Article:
Section 301 of the Trade Act of 1974 authorizes the Office of the US Trade Representative (USTR) to investigate unfair trade practices that hurt US businesses and workers and institute a range of retaliatory measures, including but not limited to tariffs. Thus far, Section 301 has proved a toothless tiger against the most urgent target: China’s predatory state capitalism.
To review, though unilateral actions were restricted under the new regime of the World Trade Organization (WTO) from 1995 onward, both the Trump and Biden administrations have defended Section 301 actions, arguing that WTO rules fail to rein in China’s unfair trade practices.
via Adobe Open Commons
In May 2017, the Trump administration launched a Section 301 investigation on allegedly unfair Chinese trade policies, regulations, and practices — and in May 2019, the USTR made public its findings. Unlike other Trump administration trade publications, these findings were deeply researched and carefully documented and included sections on state subsidies, forced technology transfers, closed tech sectors, intellectual property theft, and the use of the Great (internet) Firewall as an instrument of industrial policy. The report ultimately documented China’s blueprint for technological supremacy laid out in its famous “Made in China 2025” plan. Under its auspices, the Trump administration then levied some $370 billion in tariffs against China. Unfortunately, given President Trump’s willful ignorance of trade policy economics, he then architected the so-called “Phase One” China trade negotiations, under which China promised to buy a set amount of US agricultural and manufactured goods — a pledge it has failed to keep. A promised “Phase Two,” which would have challenged Beijing’s most egregious trade and anticompetitive practices, never materialized.
The Biden administration sharply criticized Trump’s China trade and technology policies, but then continued key elements including heavy tariffs on Chinese goods. (USTR Katherine Tai has repeatedly called tariffs a “legitimate” tool of US trade policy.) On China, the Biden administration committed to an immediate “top to bottom” review of existing policy; some 14 months later, there is still no comprehensive public result.
Last October, Tai gave a much-publicized speech on China at the Center for Strategic and International Studies. While Tai proved an adroit verbal fencer, the main takeaway was: “Where’s the beef?” She affirmed the need for an “honest conversation” with her Chinese counterparts but gave no details on what actions the US would take to counter Beijing’s predatory tactics. Further, the Biden administration has prioritized China’s fulfillment of the Trump Phase One agreement, which has done nothing to meaningfully challenge Chinese state capitalism. Since October, the Biden administration has levied some actions against individual Chinese companies — most particularly through the use of export controls and invoking the Department of Commerce’s “entity list” to prohibit supplying Chinese companies with key components — but the toothless “honest conversation” phase of broader US-China trade negotiations remains the dominant format.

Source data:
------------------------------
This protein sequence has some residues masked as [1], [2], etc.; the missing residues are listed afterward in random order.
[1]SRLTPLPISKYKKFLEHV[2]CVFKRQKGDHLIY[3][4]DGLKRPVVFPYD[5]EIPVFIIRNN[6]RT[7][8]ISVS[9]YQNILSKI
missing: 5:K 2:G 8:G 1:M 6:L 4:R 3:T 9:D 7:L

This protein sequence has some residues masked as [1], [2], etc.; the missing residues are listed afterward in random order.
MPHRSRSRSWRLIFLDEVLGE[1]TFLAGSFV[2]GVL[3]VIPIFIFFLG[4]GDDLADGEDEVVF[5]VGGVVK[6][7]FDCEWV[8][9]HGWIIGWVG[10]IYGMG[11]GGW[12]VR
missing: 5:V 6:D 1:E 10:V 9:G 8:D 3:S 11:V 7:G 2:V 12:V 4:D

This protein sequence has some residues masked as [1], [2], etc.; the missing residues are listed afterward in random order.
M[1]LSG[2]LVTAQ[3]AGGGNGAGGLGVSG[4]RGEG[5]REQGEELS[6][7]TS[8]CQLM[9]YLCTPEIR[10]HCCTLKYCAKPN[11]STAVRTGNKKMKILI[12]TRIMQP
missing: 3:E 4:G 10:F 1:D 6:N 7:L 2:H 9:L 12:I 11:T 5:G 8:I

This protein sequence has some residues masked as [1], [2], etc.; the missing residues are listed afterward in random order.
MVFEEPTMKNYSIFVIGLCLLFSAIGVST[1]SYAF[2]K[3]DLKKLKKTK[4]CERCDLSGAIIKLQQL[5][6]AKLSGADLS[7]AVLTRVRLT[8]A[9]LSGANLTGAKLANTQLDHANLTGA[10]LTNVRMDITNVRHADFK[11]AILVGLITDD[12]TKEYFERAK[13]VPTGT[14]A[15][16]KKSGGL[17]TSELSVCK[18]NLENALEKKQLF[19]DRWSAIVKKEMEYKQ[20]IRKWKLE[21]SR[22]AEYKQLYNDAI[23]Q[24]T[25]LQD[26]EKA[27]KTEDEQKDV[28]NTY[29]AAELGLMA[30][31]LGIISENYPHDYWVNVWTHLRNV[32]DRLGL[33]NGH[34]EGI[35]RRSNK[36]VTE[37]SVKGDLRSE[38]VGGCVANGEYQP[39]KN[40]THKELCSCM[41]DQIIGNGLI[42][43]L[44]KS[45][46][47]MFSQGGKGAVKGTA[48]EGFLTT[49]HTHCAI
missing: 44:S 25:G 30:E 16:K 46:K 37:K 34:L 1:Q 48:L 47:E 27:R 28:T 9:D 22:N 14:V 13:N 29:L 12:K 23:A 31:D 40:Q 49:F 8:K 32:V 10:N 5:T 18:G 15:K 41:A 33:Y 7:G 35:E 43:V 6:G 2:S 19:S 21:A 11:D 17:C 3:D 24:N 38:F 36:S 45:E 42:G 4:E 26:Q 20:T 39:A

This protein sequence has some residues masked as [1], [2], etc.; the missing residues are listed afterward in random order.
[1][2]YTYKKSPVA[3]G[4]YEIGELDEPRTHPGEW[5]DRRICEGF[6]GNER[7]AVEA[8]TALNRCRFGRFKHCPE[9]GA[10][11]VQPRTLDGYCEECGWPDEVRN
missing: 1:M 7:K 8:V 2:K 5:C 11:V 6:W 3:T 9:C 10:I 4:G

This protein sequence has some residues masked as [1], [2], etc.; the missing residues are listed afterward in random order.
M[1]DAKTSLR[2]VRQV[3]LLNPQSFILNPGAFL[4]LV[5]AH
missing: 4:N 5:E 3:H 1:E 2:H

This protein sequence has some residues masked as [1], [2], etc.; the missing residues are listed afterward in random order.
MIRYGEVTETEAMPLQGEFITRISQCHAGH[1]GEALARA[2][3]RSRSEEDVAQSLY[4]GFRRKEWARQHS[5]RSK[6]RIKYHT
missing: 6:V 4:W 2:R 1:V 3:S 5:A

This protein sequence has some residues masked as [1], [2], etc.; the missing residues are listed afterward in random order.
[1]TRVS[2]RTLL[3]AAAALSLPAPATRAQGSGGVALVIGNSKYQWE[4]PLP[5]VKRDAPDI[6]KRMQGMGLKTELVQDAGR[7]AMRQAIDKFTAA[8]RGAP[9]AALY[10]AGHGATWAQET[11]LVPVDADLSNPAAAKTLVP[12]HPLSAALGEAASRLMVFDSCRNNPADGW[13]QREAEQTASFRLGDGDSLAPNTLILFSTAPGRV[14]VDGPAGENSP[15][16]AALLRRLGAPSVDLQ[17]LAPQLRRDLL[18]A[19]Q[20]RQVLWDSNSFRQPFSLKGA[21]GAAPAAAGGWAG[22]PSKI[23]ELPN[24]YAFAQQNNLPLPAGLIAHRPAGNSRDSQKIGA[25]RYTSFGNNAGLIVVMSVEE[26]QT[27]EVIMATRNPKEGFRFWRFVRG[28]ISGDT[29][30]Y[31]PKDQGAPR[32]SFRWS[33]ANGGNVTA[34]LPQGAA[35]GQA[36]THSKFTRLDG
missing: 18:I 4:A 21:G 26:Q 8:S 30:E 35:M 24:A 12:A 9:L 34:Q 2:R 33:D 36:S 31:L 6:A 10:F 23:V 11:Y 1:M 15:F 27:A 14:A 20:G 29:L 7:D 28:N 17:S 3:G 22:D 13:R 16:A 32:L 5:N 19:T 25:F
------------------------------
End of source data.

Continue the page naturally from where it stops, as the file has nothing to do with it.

This brings us back to the discussion of Section 301 as a tool for sanctioning Beijing’s obdurate refusal to shift away from state intervention to protect and subsidize its strategic high-tech sectors and individual companies. Under growing pressure from Congress, the USTR has now promised to “realign” the Biden administration’s China trade policy by moving to challenge Beijing more directly. The administration has also been considering a new Section 301 investigation since last fall but has reportedly postponed launching the process.
This is a mistake for a number of reasons. First, much of the work has already been done: The Trump administration’s in-depth 2019 findings could readily be updated as Beijing’s systematic high-tech protectionism and subsides remain in place and unchanged. The Section 301 statute grants USTR wide latitude to fashion remedies far beyond own-goal tariffs. Additionally, the Biden administration would have at least a year to complete the process and decide on more effective remedies — and attempt to bring allies on board for specific actions. USTR Tai has repeatedly complained that the US needs “new tools” to counter China, yet she seems unable to persuade the White House to fashion such tools. My AEI colleague Derek Scissors has often argued that neither the Trump nor Biden administrations have been “serious” about challenging Beijing’s blatant market-destroying tactics. Walking away from a new Section 301 investigation is a telling example of that inconstancy.